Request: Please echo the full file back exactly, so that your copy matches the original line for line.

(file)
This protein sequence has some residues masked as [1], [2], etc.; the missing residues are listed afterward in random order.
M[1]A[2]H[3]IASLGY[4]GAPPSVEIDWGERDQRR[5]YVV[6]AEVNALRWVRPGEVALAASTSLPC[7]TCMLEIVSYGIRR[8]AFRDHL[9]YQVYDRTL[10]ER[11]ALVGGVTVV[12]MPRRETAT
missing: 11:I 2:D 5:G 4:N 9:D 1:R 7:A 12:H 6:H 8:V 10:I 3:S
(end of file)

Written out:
This protein sequence has some residues masked as [1], [2], etc.; the missing residues are listed afterward in random order.
M[1]A[2]H[3]IASLGY[4]GAPPSVEIDWGERDQRR[5]YVV[6]AEVNALRWVRPGEVALAASTSLPC[7]TCMLEIVSYGIRR[8]AFRDHL[9]YQVYDRTL[10]ER[11]ALVGGVTVV[12]MPRRETAT
missing: 11:I 2:D 5:G 4:N 9:D 1:R 7:A 12:H 6:H 8:V 10:I 3:S